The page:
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There will come a day when no matter what magic trick the Fed tries they won't be able to stop the inevatable. The truth will catch up with all the lies we have been told concerning the economy and the world as we know it will come tumbling down. Grow your garden, put back the excess, pay attention to what you use everyday and stock up. Start now teaching yourself and your family to be frugal.
 

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In 1929 when the depression hit , the U S was still an agrarian society .

Only 17% of Americans worked outside of the farming industry.

Now in 2011, 2% of the population feed the rest of us.

If it happens again, the average American will starve.

During WWII , Americans were encouraged to grow Victory gardens.

They still knew how. Now they don't

Even people who grow gardens , don't have the knowledge to grow food on a subsistence level.

My wife's grand Father knew how to subsistence farm.

He knew how much corn to plant per person in the family , how much of each item of food it took and how many hogs to kill and how to cure the meat and render the lard.

I once asked him why he grew so much when he was old and unable to do the work. I tried to encourage him to just plant a small garden.

He told me he knew he should but it had become a lifetime habit.

He said he was taught as a child to plant five times what you thought you would need so that if there was a drought or insects that infected your crops, you would still have enough !

How big is your garden?
***************************

IMHO, you and your grandfather are absolutely right. Great post.

But in modern, spoiled America, in a real SHTF situation, much of the nation's population would be dead in 6 months from starvation, exposure and butchery. After the first 6 months, the rest of us who survive will be living in fear of our draconian government -- for as long as it could maintain iron-fisted control.

Prepper rural folks (who are prepared per your grandpa) will only survive those first 6 months if they can defend their homes and resources from the zombies -- something your grandpa didn't have to do.

initially, police/military will concentrate on the urban areas until much of the city population is gone. Stored gubermint supplies will run out and the FEMA camp masses will bust out and begin dispersing into the country out of despiration.

In the mean time, anarchy and savagery will rule in the boondocks because calls for police protection will be nonexistent. Our ancestors lived and died much the same way with Indian raids. The real question is........do modern prepper Americans have the same grit to cope with such horrors -- and still go on?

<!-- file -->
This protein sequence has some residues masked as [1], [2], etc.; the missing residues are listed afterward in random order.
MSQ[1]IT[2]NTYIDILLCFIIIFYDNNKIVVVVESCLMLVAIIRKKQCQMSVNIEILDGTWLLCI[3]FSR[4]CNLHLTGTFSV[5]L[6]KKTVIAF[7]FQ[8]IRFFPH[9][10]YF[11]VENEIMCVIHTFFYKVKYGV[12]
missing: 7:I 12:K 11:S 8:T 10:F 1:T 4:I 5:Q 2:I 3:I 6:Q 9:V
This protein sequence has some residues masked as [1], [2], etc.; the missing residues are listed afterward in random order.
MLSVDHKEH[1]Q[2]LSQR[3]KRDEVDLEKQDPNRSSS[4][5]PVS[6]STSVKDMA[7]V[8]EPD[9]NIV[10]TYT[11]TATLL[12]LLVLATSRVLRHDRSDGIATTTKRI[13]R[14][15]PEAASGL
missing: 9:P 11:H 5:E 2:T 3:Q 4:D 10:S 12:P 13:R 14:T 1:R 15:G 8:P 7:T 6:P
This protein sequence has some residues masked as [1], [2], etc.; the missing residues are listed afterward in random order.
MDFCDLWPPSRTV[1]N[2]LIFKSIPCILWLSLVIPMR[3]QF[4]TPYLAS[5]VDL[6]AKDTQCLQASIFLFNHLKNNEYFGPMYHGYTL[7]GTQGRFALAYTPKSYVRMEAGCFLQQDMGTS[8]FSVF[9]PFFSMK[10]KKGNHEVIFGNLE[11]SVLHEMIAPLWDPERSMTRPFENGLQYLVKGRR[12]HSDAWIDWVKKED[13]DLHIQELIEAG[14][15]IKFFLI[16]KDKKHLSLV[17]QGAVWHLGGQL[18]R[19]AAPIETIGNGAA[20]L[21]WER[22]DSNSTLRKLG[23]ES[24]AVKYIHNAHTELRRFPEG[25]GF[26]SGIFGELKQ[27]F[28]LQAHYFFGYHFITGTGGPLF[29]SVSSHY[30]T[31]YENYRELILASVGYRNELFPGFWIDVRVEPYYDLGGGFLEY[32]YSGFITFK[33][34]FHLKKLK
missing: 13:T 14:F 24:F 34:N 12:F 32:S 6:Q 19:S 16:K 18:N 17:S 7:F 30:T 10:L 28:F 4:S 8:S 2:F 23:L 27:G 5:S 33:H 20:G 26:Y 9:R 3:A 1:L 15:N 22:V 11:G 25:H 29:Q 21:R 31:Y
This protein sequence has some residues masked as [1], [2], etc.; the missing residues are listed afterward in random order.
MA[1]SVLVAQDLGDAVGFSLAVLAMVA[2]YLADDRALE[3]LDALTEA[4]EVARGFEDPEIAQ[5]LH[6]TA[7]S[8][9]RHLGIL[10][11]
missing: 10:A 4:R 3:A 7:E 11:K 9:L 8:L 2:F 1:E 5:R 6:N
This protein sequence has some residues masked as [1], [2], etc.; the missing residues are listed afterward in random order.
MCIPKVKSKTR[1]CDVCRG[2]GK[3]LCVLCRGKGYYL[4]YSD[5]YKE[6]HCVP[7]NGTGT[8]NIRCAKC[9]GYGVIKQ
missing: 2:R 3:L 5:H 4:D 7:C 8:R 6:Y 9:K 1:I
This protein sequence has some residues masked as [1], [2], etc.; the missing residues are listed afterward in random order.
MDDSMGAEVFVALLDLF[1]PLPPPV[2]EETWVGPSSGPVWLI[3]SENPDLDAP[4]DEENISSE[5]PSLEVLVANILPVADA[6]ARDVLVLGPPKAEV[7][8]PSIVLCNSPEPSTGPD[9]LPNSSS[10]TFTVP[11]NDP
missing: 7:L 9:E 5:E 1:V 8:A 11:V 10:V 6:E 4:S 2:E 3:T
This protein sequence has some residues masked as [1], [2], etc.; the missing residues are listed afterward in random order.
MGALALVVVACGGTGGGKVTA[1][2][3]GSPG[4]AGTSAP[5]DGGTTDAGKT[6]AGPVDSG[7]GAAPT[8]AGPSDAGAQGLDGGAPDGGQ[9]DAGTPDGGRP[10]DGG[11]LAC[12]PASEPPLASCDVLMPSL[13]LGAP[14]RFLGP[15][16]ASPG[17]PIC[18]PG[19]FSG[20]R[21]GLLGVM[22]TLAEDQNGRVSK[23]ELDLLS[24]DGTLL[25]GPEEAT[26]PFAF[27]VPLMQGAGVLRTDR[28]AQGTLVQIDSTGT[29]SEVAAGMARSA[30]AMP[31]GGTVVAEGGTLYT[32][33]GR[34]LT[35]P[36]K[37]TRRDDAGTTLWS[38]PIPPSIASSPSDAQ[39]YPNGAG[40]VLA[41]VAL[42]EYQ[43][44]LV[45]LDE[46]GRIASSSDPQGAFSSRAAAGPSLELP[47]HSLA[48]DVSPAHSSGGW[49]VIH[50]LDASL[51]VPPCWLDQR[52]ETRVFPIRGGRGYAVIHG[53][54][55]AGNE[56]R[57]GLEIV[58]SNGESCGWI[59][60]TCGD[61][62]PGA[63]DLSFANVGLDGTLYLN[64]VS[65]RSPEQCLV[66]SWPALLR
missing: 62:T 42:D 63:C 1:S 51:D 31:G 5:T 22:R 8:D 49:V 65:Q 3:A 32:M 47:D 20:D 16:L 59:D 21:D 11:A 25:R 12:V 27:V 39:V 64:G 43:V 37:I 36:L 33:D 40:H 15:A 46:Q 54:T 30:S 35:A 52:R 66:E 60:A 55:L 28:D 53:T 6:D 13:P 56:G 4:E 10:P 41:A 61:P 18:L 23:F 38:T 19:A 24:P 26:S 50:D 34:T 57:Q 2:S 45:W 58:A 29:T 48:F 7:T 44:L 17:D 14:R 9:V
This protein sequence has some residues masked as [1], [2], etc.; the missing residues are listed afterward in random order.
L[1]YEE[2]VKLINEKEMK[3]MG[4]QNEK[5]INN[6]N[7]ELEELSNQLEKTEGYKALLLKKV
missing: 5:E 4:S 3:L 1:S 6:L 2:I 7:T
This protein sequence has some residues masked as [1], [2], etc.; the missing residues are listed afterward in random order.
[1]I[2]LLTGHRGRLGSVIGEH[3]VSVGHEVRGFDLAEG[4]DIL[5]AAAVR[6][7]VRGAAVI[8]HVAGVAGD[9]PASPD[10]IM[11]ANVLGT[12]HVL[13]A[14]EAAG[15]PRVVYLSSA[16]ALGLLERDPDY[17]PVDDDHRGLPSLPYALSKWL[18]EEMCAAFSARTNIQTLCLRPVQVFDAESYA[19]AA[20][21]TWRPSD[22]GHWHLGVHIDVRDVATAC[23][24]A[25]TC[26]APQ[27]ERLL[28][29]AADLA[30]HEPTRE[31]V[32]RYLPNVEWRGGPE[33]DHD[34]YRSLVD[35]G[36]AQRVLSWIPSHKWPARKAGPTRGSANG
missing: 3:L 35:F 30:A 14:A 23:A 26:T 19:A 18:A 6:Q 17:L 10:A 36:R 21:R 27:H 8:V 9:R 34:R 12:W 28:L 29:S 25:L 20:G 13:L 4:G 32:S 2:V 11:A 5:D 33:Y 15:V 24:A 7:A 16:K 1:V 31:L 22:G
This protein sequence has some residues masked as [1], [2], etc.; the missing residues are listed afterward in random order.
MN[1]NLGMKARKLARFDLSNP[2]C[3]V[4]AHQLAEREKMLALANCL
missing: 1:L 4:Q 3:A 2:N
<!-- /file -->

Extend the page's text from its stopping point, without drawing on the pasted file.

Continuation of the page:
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Texas!!!
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During WWII , Americans were encouraged to grow Victory gardens.

They still knew how. Now they don't

Even people who grow gardens , don't have the knowledge to grow food on a subsistence level.

My wife's grand Father knew how to subsistence farm.

He knew how much corn to plant per person in the family , how much of each item of food it took and how many hogs to kill and how to cure the meat and render the lard.
Gardening At A Glance by Tanya Denckla tells you how many plants you need per person. It is invaluable. She also tells you what plants grow best in what parts of the country. And lists companions/enemies for each plant.

I also found that I could double my yields by using raised beds. It cut my weeding time in half, too. This is my second summer in TX so I am still learning.
 

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Member
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Go to flea markets, yard sales or auctions. I just got 3 metal 5 gallon cans last Sat.

10,000 square feet. :D
150x150....22,500 in summer garden spot. Winter plot is 75x100...

I eat just about exclusivly out of my garden....year around...:2thumb:

Jimmy
 

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BillM I agree with you, society was completely different then, and now people would suffer should it all go downhill. I heard many stories from my grandmother about how tough it was. Her way of life afterwards was to not throw anything out, nothing. Even when it was something deemed useless, she had seen so much want in those times in her life and all around her, it was just ingrained in her to make use of everything she could.

I feel fortunate where we live, plenty of good clean water everywhere, and plenty of wood for fuel, in the least. Lots of blackberries (they are weeds here, but are edible and plentiful, so...). Lots of rivers with fish (which I do not like, but there again, plentiful).

partdeux, glad to see you were some of the few who woke up and realized the gravy train will not go on like it always had been. Honestly, having grown up in a large, cash strapped family, making due was always part of my life, and as an adult, it has been too, so I have not known anything different. So much so for your teens, they live in a world when everything seems it is instantaneously at their fingertips, and that is hard to make them see beyond. Being teens, they know it all, they are cooler than anyone else, and their parents are just nuts. Take it from me, I have a 28 year old, 18 year old and 14 year old. The 28 year old just does not get it, she thinks this is a new lifestyle, or hobby......

The "yuppies" in the local metro area simply think this is all something new and fashionable, and this tells me it is a passing thing and they do think things will stay good forever, and they will never have to think about their next meal, or how to really survive when/if they lose their cushy public and private sector jobs.

Bill, my garden was 1,350 square feet, probably not big enough, a first year garden, and the soil was not good. We moved in here December first, and had no time to do much about it, but to plant and work it while we tried. We hope next year we will have it improved, and also that we can get an earlier start. Also, weather here in the NW this year, and last, has been mediocre. Not enough sunny days to get things going and to ripen. Of course all squash varieties are doing fine. maybe the potatoes, no corn, tomatoes are small and green yet, green beans are coming in little by little, carrots might mature, and possibly some onions.

I will just try to get as much out of it as I can, and then have to go out and u-pick, or get cull produce where I can to round it all out. We did "harvest" 12 young rabbits we raised, some red broilers, but doing more Cornish Cross.

I am hoping to get hold of two each of apple and pear trees, plus two nice sized blueberry bushes to plant in fall. We got some raspberries, four, and one of them produced some berries, essentially a handful, but next year should be better. Strawberries are struggling, I am replanting them in fall into a raised bed, they seem to do better this way.